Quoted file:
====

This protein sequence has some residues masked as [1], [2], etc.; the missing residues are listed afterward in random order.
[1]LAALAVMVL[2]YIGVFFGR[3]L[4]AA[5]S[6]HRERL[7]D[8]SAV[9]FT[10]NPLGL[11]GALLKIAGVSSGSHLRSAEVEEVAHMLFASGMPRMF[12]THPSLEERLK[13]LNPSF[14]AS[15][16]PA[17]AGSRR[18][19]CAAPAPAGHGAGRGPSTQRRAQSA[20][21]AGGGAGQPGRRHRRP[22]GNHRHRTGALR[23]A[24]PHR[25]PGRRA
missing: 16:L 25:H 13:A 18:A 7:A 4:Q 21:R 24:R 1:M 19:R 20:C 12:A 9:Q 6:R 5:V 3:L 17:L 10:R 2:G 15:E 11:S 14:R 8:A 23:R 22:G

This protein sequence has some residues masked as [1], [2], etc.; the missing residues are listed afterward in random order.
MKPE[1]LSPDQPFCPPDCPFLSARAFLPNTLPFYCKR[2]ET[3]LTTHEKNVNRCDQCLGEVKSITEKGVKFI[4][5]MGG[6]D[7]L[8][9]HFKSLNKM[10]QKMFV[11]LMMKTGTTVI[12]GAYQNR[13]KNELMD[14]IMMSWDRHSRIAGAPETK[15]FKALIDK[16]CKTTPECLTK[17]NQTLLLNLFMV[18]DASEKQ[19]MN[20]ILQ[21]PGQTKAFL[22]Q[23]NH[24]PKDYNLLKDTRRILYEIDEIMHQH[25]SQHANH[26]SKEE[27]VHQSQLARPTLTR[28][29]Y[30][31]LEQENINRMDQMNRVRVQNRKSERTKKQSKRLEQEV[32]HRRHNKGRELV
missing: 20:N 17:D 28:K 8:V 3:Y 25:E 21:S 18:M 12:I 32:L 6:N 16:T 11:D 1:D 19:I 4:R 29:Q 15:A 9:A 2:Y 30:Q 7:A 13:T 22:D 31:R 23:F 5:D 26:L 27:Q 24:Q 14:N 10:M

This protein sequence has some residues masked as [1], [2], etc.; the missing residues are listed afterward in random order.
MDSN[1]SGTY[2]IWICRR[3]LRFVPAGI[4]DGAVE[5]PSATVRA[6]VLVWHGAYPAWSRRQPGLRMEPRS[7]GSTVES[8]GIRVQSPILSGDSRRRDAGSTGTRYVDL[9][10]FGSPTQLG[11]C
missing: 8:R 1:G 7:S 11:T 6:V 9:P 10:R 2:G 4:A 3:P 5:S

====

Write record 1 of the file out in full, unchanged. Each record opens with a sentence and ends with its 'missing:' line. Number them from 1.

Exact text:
This protein sequence has some residues masked as [1], [2], etc.; the missing residues are listed afterward in random order.
[1]LAALAVMVL[2]YIGVFFGR[3]L[4]AA[5]S[6]HRERL[7]D[8]SAV[9]FT[10]NPLGL[11]GALLKIAGVSSGSHLRSAEVEEVAHMLFASGMPRMF[12]THPSLEERLK[13]LNPSF[14]AS[15][16]PA[17]AGSRR[18][19]CAAPAPAGHGAGRGPSTQRRAQSA[20][21]AGGGAGQPGRRHRRP[22]GNHRHRTGALR[23]A[24]PHR[25]PGRRA
missing: 16:L 25:H 13:A 18:A 7:A 4:Q 21:R 24:R 1:M 19:R 20:C 12:A 9:Q 6:R 5:V 3:L 17:L 10:R 2:G 15:E 11:S 14:R 8:A 23:R 22:G